COMMENTARY | Taking a running back wasn't necessarily a top priority for the Detroit Lions, the addition of one, however, would have been an added luxury.
The 2012 NFL Draft wasn't packed with elite-level backfield talent other than former Alabama star Trent Richardson (third overall, Cleveland), Boise State's Doug Martin (31st overall, Tampa Bay), and maybe a couple others. The Lions weren't going to spend a high pick on a running back. But they wouldn't have had to, because there were a handful of serviceable ball carriers left in later rounds.
One such back was Texas A&M's Cyrus Gray, a 5-foot-10, 206-pound back whose size would mesh well with the Lions' style of running the ball. He has a mix of power and finesse. That's why Detroit drafted former Illinois star Mike Leshoure in 2011. But after an Achilles' Heel injury, Leshoure never had a chance to showcase his bulldozing ways.
Achilles' injuries aren't overly difficult to overcome, but they're not easy, either. Getting a powerful first jump is important -- a torn Achilles' hinders that. So does one that's not fully recovered. The Lions will see just how Leshoure responds this season.
But in case he's not up to par, it would have been nice to have a fill-in. Yes, the Lions (depth chart) have Keiland Williams, a concussion-prone Jahvid Best, an often-injured Kevin Smith, and Joique Bell in the backfield. Not to mention an aging Maurice Morris. It wouldn't have hurt to add another younger back to the fold, one like Gray, who was picked up in the sixth round by Kansas City.
Gray was a reliable pass-catching back with the Aggies. He returned kicks and was a threat to score each time he had the ball (12 touchdowns on 200 carries). Never a breakout star in college, but constant.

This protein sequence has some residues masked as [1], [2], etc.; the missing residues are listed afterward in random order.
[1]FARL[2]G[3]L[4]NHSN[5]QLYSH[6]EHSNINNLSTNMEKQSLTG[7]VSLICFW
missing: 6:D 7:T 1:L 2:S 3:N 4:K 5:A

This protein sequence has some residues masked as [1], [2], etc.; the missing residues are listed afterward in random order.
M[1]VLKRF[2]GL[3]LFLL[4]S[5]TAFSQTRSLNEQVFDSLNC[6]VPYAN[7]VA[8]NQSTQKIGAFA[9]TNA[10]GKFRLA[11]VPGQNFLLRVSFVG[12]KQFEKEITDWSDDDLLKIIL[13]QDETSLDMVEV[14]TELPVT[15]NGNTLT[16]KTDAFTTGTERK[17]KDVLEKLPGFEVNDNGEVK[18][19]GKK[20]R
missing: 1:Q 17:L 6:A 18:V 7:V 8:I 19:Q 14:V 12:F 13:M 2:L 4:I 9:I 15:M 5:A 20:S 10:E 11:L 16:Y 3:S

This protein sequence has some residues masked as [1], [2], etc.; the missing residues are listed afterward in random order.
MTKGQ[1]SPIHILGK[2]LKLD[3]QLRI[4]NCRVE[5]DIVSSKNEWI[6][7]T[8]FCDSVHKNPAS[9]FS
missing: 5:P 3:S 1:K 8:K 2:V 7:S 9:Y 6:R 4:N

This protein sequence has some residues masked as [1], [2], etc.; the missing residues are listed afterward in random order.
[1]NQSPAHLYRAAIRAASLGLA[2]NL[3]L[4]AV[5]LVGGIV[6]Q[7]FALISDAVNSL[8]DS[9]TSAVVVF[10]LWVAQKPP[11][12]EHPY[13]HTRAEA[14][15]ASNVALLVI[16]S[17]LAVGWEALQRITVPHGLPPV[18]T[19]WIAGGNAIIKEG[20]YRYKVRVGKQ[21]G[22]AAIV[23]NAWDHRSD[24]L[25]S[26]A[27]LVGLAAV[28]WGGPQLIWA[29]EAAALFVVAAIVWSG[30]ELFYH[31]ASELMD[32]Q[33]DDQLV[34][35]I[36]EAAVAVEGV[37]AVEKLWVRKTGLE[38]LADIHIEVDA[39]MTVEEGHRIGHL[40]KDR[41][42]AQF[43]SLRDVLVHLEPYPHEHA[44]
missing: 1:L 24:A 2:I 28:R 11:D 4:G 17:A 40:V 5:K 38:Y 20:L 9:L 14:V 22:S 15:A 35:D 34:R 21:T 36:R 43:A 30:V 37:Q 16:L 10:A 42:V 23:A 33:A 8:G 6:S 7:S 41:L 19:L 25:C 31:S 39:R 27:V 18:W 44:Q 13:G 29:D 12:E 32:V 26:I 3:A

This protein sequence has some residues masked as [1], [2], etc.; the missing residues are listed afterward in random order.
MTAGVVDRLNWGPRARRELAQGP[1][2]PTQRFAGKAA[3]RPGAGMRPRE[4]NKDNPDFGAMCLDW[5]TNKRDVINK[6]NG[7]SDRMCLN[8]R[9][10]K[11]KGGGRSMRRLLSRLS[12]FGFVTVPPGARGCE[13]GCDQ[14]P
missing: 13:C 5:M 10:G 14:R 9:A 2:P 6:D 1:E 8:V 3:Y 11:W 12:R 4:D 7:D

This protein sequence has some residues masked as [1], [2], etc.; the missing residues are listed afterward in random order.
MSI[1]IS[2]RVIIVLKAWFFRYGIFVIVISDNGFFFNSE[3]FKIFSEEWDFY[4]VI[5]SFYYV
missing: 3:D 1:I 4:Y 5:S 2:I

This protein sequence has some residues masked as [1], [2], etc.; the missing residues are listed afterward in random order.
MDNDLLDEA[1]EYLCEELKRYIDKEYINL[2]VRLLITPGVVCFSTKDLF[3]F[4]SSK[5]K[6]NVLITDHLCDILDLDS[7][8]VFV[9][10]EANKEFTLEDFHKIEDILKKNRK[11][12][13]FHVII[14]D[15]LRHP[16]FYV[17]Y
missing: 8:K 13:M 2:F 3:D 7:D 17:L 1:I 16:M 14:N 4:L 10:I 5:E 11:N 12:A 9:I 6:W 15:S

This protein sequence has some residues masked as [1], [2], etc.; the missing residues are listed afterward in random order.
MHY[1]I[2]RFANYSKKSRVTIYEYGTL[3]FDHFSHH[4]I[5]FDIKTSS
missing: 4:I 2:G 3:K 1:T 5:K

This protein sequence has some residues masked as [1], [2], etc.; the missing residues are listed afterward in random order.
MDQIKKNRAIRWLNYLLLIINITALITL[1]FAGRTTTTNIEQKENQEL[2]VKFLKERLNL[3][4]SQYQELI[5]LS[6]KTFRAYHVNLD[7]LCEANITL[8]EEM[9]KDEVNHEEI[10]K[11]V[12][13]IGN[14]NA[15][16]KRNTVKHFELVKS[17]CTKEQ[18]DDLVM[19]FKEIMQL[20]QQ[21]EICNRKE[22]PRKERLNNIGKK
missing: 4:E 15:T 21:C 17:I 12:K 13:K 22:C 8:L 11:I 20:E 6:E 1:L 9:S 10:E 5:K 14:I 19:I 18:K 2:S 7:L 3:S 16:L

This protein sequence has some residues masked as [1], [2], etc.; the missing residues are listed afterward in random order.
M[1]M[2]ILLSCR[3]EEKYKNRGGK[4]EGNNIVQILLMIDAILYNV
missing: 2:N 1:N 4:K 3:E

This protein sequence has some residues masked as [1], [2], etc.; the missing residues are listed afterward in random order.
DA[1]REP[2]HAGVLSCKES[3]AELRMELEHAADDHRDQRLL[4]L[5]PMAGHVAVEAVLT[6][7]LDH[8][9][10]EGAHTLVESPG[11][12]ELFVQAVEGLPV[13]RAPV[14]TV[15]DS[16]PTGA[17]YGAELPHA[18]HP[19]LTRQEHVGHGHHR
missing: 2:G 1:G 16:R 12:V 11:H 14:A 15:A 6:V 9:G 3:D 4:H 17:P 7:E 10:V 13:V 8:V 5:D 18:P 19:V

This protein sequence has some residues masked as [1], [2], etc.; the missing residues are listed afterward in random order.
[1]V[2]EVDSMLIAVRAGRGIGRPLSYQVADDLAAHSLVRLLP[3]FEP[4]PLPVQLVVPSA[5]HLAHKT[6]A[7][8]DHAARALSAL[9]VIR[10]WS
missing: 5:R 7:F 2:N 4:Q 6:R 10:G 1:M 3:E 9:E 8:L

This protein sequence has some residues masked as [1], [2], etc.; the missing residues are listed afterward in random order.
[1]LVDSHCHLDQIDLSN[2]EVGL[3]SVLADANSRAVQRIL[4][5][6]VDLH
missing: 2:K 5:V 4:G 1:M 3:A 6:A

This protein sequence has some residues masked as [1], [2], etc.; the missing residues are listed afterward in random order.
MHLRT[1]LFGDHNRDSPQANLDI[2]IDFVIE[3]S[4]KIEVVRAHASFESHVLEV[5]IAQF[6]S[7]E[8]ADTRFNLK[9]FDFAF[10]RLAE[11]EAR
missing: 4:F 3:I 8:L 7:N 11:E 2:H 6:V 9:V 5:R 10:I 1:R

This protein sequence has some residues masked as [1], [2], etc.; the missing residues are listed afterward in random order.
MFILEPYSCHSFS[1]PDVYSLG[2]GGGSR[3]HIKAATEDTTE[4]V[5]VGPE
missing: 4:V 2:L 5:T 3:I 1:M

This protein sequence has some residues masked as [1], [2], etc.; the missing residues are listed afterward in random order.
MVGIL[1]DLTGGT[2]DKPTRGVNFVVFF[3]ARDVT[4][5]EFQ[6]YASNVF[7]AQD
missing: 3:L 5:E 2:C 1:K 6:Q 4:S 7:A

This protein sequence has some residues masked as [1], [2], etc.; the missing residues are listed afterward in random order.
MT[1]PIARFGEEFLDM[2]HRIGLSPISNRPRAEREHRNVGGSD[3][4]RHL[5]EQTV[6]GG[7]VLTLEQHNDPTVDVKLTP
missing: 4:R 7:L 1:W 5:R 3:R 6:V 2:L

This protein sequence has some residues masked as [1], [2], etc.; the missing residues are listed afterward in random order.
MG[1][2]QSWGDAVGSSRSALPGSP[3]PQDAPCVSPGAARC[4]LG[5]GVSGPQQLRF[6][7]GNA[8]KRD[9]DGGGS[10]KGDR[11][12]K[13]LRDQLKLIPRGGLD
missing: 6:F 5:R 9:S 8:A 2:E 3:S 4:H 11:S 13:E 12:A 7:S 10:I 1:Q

At the very least, Detroit would have a young player to develop at the position, or one to deal later. Using a fifth-, sixth-, or seventh-round pick to get a running back may have been better than taking an unknown cornerback late. They already selected Louisiana-Lafayette's Dwight Bentley in the third round.
And with talks of the Lions landing Dallas Cowboys' fourth-year veteran Mike Jenkins, why spend picks on corners after securing Bentley?
Michigan State's Edwin Baker was projected as a late, late-rounder. San Diego grabbed him in the seventh. Baker, who had a year left with the Spartans, opted to enter the draft, forgoing what would have been a productive senior year. He probably needed another year in college, but he was the 12th-ranked running back drafted, according to NFL.com. Not a lot of risk involved there. Possibility of decent return, though.
Surely the Lions knew of Baker, a hard runner with a good, but not great, speed burst. He was solid, bruising and possessed the ability to gain yards after contact. Again, another pinball back who could run up the middle and ricochet off defenders, or break to the outside for a big gain. He was somewhat known in college, considered one of the best backs in the Big Ten before taking a backseat to Le'Veon Bell.
And he played right down the road from the Lions. No takers?
Detroit could have used a little youth in the backfield. Leshoure is capable of being the featured carrier. Williams, Bell and Morris -- not likely. The Lions drafted well, addressed needs, but didn't make a real splash other than taking Iowa's Riley Reiff in the first round. They drafted a cornerback and took yet another receiver (Oklahoma's Ryan Broyles in the second).
A running back wasn't a need -- neither was Broyles in the second round -- but it would have been smart to get one late.
Adam Biggers has followed the National Football League for over 20 years, specifically the Detroit Lions. He can be found on Twitter @AdamBiggers81.